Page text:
Sialate uptake was demonstrated directly by a chromogenic depletion assay (53), indicating that wild-type strain TF5 quantitatively removed Neu5Ac during growth in supplemented HTM (Table (Table3).3). In contrast, growth of TF5P in supplemented HTM did not result in Neu5Ac depletion (Table (Table3),3), strongly suggesting that the polypeptide encoded by pm1709 is required for sialate uptake. This conclusion was confirmed by uptake of radiolabeled Neu5Ac during growth of the wild type but not TF5P in HTM containing 10 μM unlabeled and a tracer amount of labeled Neu5Ac. Wild-type TF5 took up nearly 50% of the label by 1 h, whereas the input counts per minute (cpm) remaining in the culture medium of TF5P remained constant when sampled at 1-, 2-, or 3-h intervals (99.2% ± 1.3% [standard deviation]). Interestingly, with wild-type bacteria the number of extracellular cpm actually increased after the initial 1-h labeling period, resulting in ca. 20% more radioactivity detected in the medium by 3 h compared to that present after the first hour. We interpret this increase in cpm as the excretion of fermentative end products, because Neu5Ac is clearly metabolized after uptake as shown by the nearly 70% growth stimulation of TF5 relative to TF5P (Table (Table3).3). Note that the uptake results imply P. multocida uses only one system for sialic acid transport, at least under the conditions of laboratory growth used for these experiments, suggesting that the putative NanT ortholog encoded by pm0835 is not involved in sialate uptake (Fig. (Fig.22).

TABLE 3.
Sialic acid transport by P. multocida wild type and pm1709 mutant

Isolation and characterization of P. multocida sialate aldolase mutants.

To confirm the presence of a functional sialate dissimilatory system in P. multocida, we constructed a gene disruption of the strain Pm70 nanA ortholog (pm1715) by homologous recombination with a pGPKan derivative harboring an internal (500 bp) fragment of the gene; the resulting mutant was designated Pm70A. ORF pm1715 is predicted to be the last gene of the P. multocida nan-like dissimilatory operon (Fig. (Fig.1C);1C); thus, the gene disruption would have no effect other than loss of the proposed aldolase activity encoded by pm1715. An identical gene disruption was constructed in the bovine P. multocida isolate TF5 (18), which was designated TF5A. The loss of aldolase activity was detected by direct biochemical assay with radiolabeled Neu5Ac (Fig. (Fig.6,6, lane 6). Extracts prepared from either Pm70A or TF5A lacked detectable sialate aldolase activity (Fig. (Fig.6,6, lanes 1 and 5, respectively), whereas extracts from either wild-type parent (Fig. (Fig.6,6, lanes 2 and 3), as expected, produced a radiolabeled product with the same mobility as authentic ManNAc (Fig. (Fig.4,4, lane 7). An extract of TF5E bearing a nonpolar kanamycin resistance cassette (14) transcribed in the same direction as pm1711 expressed wild-type aldolase activity (Fig. (Fig.4,4, lane 4). Although we did not directly confirm that pm1711 encodes ManNAc-6-P epimerase, its homology to E. coli nanE (Table (Table1)1) and its proximity to sialate uptake and aldolase genes (Fig. (Fig.1)1) strongly supports the proposed epimerase function (Fig. (Fig.2).2). This assignment is consistent with detection of nanK and yhcH orthologs in P. multocida (Table (Table1)1) which, along with nanA and nanE, comprise the E. coli nan operon (Fig. (Fig.1A1A).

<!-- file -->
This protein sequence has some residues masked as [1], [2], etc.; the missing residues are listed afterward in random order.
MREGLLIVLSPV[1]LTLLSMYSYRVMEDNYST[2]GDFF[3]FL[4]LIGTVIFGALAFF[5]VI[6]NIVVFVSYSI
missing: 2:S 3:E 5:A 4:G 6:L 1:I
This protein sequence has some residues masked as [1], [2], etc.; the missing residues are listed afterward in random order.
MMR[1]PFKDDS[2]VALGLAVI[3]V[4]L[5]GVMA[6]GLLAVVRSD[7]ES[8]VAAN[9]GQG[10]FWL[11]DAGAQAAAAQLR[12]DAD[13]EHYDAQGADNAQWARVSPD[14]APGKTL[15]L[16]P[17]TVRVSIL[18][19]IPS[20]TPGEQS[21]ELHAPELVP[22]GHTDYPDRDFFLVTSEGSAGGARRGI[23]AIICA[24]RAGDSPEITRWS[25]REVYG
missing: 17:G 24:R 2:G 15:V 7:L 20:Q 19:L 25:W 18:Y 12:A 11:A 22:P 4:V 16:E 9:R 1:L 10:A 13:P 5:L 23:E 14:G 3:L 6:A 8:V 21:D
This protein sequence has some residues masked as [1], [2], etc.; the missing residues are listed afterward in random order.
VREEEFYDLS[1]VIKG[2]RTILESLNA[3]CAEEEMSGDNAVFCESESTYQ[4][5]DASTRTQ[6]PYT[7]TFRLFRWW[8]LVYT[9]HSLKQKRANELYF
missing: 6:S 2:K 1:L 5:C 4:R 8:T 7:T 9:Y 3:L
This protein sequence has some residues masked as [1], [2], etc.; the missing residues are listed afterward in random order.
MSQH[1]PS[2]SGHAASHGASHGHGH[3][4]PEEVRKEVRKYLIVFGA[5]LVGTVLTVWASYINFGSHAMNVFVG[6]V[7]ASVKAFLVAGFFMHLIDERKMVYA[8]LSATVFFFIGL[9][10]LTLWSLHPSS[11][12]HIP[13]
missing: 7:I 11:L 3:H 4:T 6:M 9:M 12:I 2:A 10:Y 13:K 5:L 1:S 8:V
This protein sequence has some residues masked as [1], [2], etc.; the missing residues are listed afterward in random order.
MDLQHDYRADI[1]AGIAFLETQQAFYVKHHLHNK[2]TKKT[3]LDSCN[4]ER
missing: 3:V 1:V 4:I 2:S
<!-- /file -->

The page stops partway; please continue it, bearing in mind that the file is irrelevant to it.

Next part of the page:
FIG. 6.
Biochemical characterization of P. multocida aldolase (pm1715) mutants. Approximately 100 μg of soluble protein from Pm70A (lane 1), Pm70 (lane 2), TF5 (lane 3), TF5E (lane 4), or TF5A (lane 5) were incubated for 1 h with radiolabeled Neu5Ac (lane ...

Endogenous sialyl acceptor.

To identify the in vivo acceptor recognized by P. multocida sialyltransferase(s), we expected that a growing culture of Pm70A would efficiently transport and activate exogenous radiolabeled Neu5Ac, because there would be no competition for label from the catabolic system, as originally observed with E. coli nanA mutants (55). However, most of the label accumulated by Pm70A remained as free Neu5Ac (Fig. (Fig.7,7, lane 1), making it difficult to identify the endogenous membrane acceptor (Fig. 8A and B, lanes 5 and 7). In contrast, wild-type strain Pm70 produced a readily detectable CMP-Neu5Ac signal (Fig. (Fig.7,7, lane 2) that was correlated with a membrane-associated product with electrophoretic mobility near the dye front and apparent mass of <14 kDa (Fig. 8A and B, lanes 4 and 6). The radiolabeled product remaining in the wells is likely to be peptidoglycan, as suggested by past results with E. coli in which ManNAc dissimilation resulted in rapid labeling of the insoluble cell wall fraction (55). This suggestion is consistent with the low detectable amount of ManNAc in wild type (Fig. (Fig.7,7, lane 2) and with the absence of any detectable peptidoglycan in Pm70A (Fig. (Fig.8B,8B, lanes 5 and 7), which cannot produce the ManNAc precursor. Note that, as expected, all of the soluble radiolabel that was in low-molecular-weight products passed through the gel in front of the dye marker, exiting into the anode buffer (Fig. (Fig.7B,7B, lanes 2 and 3). When membranes that were used for the sialyltransferases assays presented in Table Table22 were solubilized and fractionated by Tricine SDS-PAGE, only the broad band migrating at <14 kDa was detected after autoradiography (data not shown), a result which is consistent with the in vivo analysis shown in Fig. Fig.8.8. We conclude that the sole macromolecular sialyl acceptor is a relatively low molecular weight product resembling LOS in its electrophoretic behavior. This conclusion is consistent with the biochemical results presented above, and previous results in the H. influenzae system (see reference 53 and references therein). Both the products of the in vivo and in vitro sialylation reactions will now be open to structural characterization.